A special taskforce will be set up to tackle landlords who force people who live in “overcrowded and potentially dangerous” warehouses.

Haringey Borough Council says the borough has seen a recent surge in people renting out industrial units as communal living spaces for young adults.

However, these buildings are often not fit for people to live in – with no means of escape in an emergency, poor sanitation, and a lack of basic facilities.

The council claims there are a total of 727 bedrooms in 322 units across 26 sites in Haringey.

Units are often overcrowded, with up to 20 people living in each one.

The authority said this overcrowding causes problems of noise and litter for people living in nearby houses.

At a meeting of the council’s cabinet on Thursday night the council voted to create a taskforce to tackle the problem.

Planning, housing and enforcement officers will work together with the police and fire brigade to clamp down on the illegal use of industrial units.

The taskforce will also ensure living areas are safe and appropriate.

Councillor Joseph Ejofor, cabinet member for planning and enforcement, said: “It’s unacceptable for landlords to be offering industrial units as places to live.

“The buildings are often cramped, cold, insanitary and dangerous and we are clear that the landlords who are using them in this way are in serious breach of planning regulations and are placing their tenants at risk.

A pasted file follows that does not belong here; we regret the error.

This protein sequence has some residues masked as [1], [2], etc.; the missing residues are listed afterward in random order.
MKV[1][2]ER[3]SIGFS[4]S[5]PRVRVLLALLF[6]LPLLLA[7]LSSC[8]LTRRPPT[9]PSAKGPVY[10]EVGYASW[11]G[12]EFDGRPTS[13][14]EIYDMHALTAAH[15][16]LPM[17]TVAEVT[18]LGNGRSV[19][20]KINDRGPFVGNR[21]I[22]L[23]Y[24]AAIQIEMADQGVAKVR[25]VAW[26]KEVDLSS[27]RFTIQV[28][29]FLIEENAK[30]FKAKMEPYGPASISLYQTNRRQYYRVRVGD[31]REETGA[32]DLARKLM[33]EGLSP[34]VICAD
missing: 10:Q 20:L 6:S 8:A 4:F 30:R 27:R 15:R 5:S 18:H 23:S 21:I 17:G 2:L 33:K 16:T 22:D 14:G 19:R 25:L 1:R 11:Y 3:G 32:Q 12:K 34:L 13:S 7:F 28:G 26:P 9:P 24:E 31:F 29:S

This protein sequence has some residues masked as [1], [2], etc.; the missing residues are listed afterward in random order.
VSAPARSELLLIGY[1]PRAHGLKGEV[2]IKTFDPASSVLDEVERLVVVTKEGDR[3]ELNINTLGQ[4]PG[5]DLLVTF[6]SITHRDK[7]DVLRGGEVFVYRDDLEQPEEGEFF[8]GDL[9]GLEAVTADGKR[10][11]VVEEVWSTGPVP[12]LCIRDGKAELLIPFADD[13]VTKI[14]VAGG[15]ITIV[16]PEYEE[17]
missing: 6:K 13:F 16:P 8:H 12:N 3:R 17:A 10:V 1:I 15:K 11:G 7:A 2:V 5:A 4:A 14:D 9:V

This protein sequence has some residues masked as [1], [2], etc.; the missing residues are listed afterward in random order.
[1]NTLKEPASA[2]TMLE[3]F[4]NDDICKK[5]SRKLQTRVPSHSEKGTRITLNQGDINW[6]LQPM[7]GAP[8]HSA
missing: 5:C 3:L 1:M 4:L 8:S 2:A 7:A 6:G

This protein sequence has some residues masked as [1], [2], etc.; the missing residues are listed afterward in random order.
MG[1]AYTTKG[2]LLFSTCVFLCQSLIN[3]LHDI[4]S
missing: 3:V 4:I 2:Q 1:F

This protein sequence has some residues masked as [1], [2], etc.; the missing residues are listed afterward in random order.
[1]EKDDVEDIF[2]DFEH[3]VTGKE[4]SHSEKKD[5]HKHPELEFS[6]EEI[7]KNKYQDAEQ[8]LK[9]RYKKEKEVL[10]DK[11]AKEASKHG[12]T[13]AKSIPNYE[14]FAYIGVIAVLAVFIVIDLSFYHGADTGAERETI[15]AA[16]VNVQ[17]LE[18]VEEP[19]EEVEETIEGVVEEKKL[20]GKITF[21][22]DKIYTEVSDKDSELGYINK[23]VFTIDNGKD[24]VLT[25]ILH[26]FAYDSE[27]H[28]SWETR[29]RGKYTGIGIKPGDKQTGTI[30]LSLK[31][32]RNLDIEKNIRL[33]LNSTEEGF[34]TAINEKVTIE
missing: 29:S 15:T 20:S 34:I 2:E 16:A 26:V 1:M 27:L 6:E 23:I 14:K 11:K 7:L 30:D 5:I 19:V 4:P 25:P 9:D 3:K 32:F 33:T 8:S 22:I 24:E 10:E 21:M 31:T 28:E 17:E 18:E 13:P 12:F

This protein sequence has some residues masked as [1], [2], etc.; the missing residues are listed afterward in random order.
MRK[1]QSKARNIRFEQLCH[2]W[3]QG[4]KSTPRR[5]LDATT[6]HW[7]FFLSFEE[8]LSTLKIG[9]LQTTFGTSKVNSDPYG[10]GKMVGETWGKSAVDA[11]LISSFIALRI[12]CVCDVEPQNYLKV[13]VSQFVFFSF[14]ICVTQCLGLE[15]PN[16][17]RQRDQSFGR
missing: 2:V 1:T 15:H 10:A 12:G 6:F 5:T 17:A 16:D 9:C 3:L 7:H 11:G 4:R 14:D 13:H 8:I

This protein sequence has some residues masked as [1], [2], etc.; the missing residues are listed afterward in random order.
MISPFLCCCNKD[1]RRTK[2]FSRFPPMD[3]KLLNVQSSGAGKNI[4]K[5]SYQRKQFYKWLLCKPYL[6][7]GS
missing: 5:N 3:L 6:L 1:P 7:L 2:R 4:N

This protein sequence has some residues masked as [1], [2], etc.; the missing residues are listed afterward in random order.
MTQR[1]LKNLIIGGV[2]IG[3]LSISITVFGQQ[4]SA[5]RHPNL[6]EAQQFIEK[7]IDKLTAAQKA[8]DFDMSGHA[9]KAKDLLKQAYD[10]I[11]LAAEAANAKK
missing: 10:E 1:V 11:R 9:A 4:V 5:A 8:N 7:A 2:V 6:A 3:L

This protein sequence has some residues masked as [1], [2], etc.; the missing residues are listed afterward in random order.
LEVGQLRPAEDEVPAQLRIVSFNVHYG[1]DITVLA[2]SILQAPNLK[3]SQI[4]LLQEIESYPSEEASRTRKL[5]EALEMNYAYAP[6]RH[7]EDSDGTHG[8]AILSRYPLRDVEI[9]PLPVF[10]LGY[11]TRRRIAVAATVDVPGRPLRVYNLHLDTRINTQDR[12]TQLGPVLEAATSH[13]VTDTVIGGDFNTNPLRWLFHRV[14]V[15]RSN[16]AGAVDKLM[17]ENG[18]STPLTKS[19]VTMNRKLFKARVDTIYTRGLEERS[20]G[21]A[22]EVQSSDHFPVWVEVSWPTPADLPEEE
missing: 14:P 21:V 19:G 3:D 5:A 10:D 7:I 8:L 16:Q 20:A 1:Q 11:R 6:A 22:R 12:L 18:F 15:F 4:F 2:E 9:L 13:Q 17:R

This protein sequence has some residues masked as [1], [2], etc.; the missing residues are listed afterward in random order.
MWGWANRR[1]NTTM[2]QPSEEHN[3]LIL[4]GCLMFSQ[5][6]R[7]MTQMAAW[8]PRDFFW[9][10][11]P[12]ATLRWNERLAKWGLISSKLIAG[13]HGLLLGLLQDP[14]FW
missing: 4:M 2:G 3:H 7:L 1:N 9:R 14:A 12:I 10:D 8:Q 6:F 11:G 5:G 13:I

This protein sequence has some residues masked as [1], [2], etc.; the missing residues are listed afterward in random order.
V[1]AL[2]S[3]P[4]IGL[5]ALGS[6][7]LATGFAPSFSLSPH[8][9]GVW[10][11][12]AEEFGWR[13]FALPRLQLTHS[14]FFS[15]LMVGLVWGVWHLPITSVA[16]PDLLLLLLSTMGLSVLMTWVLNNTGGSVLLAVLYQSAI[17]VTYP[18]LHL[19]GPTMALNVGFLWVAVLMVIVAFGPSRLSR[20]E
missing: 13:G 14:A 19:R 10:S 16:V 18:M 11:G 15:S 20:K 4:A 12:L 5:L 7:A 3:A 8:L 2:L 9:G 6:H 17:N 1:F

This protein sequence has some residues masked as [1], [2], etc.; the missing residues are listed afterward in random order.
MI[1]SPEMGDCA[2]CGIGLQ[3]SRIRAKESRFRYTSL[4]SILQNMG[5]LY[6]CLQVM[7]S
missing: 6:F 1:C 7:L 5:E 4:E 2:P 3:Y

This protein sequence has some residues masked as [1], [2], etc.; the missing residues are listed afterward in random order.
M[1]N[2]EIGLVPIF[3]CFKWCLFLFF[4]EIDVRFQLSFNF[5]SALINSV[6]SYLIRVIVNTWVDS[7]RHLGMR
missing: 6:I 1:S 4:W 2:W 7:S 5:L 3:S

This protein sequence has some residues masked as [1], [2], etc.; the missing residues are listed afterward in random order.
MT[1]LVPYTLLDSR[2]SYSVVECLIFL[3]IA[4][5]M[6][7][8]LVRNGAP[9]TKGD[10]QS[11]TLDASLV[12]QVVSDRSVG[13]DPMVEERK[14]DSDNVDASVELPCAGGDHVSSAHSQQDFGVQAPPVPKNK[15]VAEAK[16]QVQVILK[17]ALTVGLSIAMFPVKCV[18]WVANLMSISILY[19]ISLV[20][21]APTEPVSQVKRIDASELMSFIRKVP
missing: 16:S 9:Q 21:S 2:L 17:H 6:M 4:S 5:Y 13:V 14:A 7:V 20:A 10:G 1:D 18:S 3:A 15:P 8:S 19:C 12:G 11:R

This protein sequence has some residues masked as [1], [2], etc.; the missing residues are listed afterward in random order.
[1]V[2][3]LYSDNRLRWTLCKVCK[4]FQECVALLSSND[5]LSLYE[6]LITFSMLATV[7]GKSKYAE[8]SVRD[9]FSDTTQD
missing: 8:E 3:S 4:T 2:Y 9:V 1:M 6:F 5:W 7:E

“We know that housing is at a premium in the borough and we recognise the contribution that these residents – many of whom work in the creative industries – make to our borough, but the council would be failing in its duty if it was to turn a blind eye to the very real dangers that these tenants are facing.”

There are 26 sites in Haringey with identified buildings designed for industrial and employment use being put to residential use without planning permission or sufficient adaptations.

Under the scheme, landlords will be asked to clear premises where they are found to be unsuitable for residential use.

Existing residents will be given up to six months to find alternative accommodation and will be offered advice from the council’s taskforce.

But not everyone on the council is in favour of the plans.

Members of the Liberal Democrat opposition have claimed the clampdown on warehouses could mean up to 6,000 people are evicted from their homes.

Councillor Richard Wilson said: “How could Labour-run Haringey Council have failed to notice thousands of residents moving into industrial buildings - including units it owns itself?

“This complete shambles could have been avoided if earlier action had been taken.

“The council must do everything they can to ensure that people are not evicted unnecessarily and the creative community on the site is given all the assistance they need to stay in Tottenham.”